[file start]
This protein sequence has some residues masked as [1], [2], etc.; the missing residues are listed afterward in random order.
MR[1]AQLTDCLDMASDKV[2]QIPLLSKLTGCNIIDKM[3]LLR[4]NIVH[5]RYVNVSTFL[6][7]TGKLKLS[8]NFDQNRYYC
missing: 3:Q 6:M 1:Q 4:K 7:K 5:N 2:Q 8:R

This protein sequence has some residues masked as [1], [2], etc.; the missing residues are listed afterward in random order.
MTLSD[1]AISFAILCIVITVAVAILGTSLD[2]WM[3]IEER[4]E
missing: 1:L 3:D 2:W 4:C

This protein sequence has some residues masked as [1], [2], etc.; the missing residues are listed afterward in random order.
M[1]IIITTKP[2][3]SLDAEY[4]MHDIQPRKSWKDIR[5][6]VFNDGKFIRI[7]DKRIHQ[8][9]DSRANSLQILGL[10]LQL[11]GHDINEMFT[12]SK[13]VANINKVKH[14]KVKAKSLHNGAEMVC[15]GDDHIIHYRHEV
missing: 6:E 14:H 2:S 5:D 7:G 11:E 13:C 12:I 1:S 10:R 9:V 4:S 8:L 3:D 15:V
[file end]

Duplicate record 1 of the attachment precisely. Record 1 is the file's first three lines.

This protein sequence has some residues masked as [1], [2], etc.; the missing residues are listed afterward in random order.
MR[1]AQLTDCLDMASDKV[2]QIPLLSKLTGCNIIDKM[3]LLR[4]NIVH[5]RYVNVSTFL[6][7]TGKLKLS[8]NFDQNRYYC
missing: 3:Q 6:M 1:Q 4:K 7:K 5:N 2:Q 8:R